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Experimenting with water service delivery

Coming up with a convincing elevator pitch for our Sustainable Services at Scale (Triple-S) project has long been a challenge. Which, given the complexities of the rural water sector itself, is possibly not that surprising. Whether defining ourselves (at least in part) as a complexity informed water services development lab will help, remains to be … Continue reading


A bit short of a miracle …

Originally posted on water services that last:
By Patrick Moriarty and John Sauer What is it that IADB’s Max Valasquez Matute in Honduras finds ‘only a bit short of a miracle’?  The decision by seven INGOs to align their programming in Honduras in support of an Everyone Forever movement aimed at delivering full coverage in…

Originally posted on water services that last:
By Patrick Moriarty – I mentioned some cool new outputs from IRC’s Ghana programme in my previous post.  These factsheets  present a rich picture of water services and their governance based on a total survey in our three Triple-S  focus districts in Ghana. The fact sheets aren’t cool due…

Originally posted on water services that last:
By Patrick Moriarty  –   It’s always difficult call these things, but I think (and hope) that the last couple of weeks may, in retrospect, come to be seen as a watershed on the long and painful road to achieving universal access to water and sanitation services worthy of…

Mid term assessment blues

This is a post I made yesterday on our waterservicesthatlast blog.  I’m sure there’s a smarter way to post to multiple blogs at once – but for now can’t find it – so this is straight cut-n-past!  Its also my first post in a while – since leaving Ghana and ‘returning’ to live in Ireland … Continue reading

Standardised hand pumps – a good thing?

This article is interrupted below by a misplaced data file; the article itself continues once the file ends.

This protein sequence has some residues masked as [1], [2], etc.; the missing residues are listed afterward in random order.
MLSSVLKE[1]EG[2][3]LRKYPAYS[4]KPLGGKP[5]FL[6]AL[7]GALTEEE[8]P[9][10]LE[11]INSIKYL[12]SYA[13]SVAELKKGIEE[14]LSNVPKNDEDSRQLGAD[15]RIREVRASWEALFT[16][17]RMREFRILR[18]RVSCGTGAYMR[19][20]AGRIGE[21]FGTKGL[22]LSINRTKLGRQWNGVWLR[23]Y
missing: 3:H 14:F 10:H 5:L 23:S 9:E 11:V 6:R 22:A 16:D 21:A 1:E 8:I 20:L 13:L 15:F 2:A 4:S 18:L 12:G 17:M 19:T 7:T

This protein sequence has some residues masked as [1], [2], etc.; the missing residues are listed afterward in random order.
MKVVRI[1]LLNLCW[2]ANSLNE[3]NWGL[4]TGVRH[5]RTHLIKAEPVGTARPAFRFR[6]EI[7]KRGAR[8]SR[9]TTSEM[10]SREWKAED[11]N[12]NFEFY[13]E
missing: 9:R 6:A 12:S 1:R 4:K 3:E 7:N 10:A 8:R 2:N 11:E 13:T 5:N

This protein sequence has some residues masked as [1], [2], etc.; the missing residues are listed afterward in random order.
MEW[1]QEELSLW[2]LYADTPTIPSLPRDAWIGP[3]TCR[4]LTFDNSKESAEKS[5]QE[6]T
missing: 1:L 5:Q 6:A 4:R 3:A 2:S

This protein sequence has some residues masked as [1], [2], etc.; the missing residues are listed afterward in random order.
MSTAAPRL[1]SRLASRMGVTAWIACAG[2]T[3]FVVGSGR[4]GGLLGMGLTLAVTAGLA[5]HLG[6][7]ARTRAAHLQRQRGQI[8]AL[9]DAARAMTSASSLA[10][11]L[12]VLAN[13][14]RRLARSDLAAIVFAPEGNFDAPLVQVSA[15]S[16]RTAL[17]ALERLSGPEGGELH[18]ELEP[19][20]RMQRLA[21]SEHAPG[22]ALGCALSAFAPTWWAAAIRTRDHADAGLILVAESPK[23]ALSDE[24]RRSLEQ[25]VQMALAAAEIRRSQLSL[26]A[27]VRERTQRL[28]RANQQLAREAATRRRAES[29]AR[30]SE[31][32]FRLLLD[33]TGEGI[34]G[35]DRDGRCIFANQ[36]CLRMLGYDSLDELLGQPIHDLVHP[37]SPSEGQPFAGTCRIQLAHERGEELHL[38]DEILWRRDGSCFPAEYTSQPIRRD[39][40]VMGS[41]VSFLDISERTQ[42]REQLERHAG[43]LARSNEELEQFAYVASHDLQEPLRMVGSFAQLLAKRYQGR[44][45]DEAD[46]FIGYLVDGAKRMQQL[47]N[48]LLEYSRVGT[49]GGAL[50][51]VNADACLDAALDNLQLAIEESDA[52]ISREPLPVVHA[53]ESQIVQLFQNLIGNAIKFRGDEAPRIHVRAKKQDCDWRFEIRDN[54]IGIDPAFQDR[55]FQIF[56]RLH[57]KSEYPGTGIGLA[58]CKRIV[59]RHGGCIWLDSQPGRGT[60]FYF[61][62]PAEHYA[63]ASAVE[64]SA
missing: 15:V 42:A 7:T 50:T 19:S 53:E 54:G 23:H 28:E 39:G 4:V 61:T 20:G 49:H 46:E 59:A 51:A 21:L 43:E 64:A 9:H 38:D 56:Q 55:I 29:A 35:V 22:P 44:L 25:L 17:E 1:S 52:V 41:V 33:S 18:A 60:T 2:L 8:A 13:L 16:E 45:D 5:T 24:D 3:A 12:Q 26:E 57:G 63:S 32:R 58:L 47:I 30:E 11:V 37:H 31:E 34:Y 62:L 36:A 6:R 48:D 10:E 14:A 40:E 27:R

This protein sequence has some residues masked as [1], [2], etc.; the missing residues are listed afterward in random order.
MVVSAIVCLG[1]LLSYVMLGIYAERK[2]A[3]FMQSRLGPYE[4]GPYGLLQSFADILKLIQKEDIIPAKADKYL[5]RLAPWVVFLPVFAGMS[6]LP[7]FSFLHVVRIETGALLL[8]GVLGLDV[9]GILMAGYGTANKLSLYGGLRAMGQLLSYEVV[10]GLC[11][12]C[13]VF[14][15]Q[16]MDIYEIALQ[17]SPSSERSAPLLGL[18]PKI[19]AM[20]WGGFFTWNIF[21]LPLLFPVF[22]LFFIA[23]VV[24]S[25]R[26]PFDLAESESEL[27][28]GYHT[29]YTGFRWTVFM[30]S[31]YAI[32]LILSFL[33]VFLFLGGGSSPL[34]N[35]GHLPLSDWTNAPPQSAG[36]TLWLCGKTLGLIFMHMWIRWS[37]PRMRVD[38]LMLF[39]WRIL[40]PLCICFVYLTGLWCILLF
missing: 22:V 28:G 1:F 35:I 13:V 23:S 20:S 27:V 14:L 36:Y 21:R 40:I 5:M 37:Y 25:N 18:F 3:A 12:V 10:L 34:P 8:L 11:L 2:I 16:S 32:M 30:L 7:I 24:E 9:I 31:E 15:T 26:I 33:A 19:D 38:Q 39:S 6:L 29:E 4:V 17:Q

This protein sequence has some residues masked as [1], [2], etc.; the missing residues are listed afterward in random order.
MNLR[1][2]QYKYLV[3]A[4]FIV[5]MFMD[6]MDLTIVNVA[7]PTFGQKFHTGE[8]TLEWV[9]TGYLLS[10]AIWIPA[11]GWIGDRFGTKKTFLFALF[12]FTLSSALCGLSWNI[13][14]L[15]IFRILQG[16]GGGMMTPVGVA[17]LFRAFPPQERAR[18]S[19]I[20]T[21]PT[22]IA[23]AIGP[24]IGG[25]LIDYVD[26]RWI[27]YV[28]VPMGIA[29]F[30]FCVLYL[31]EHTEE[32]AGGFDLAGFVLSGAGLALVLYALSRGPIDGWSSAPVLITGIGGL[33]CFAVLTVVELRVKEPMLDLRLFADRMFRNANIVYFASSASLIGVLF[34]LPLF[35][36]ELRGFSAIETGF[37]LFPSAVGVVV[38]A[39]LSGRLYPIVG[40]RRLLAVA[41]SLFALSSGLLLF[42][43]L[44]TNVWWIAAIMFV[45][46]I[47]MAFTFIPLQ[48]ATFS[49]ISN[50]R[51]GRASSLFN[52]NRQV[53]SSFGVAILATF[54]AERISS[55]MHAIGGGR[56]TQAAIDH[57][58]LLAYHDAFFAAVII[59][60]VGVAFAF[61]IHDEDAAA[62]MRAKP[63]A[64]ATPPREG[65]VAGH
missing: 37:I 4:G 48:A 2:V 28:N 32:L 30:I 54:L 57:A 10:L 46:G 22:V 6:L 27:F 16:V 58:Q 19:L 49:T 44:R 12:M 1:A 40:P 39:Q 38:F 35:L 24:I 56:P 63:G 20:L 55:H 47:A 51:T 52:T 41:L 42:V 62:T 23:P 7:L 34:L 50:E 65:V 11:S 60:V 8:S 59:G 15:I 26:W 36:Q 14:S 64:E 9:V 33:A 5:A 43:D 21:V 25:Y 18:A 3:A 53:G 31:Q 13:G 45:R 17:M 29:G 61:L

Paul van Beers of FairWater.Org  manufacturer of the ‘Blue Pump’ is frustrated by the process (or lack of it) of standardisation around handpump designs.  He has a point.   There is a tendency in the rural water sector to assume that standardisation is a ‘good thing’ – because it helps to simplify spare parts chains, allows … Continue reading

The biggest myth of all – rural people want clean drinking water?

During the opening plenary, Richard Carter of WaterAid presents RWSN’s excellent “myths of the rural water supply sector paper”.  I’ve liked this paper since it first appeared, capturing as it does in a succinct and pithy form so many of the challenges the sector faces in moving beyond manically sticking holes in the ground and … Continue reading

Water services in the danger zone

During the afternoon session on “post construction support and partnerships for sustainable rural water services” my colleague Jeske Verhoeven makes a presentation based on our latest WASHCost working paper on the costs of providing recurrent support to service providers. One of the slides showed the diagram that I’ve included here.  This is a slightly modified … Continue reading

Mr Phiri’s story – bypassing local government doesn’t lead to lasting services

Mr Phiri’s story – bypassing local government doesn’t lead to lasting services An excellent presentation by Mr. Edgar Phiri – district Water Officer from Mwanza District Council in Malawi – during one of the parallel sessions on day one (the proceedings don’t seem to be on the RWSN blog yet – but as soon as they … Continue reading

Handpump functionality: what is the threshold for area mechanics?

My colleague Catarina Fonseca attended the “managing handpump water supplies” session. She says “after three hours of plenary and sessions, we keep hearing about low levels of functionality. 65% of handpumps in Chad being non-functional was the latest figure reported by Philippe Lacour-Gayet from IDO. In the session (again – when links are available we’ll … Continue reading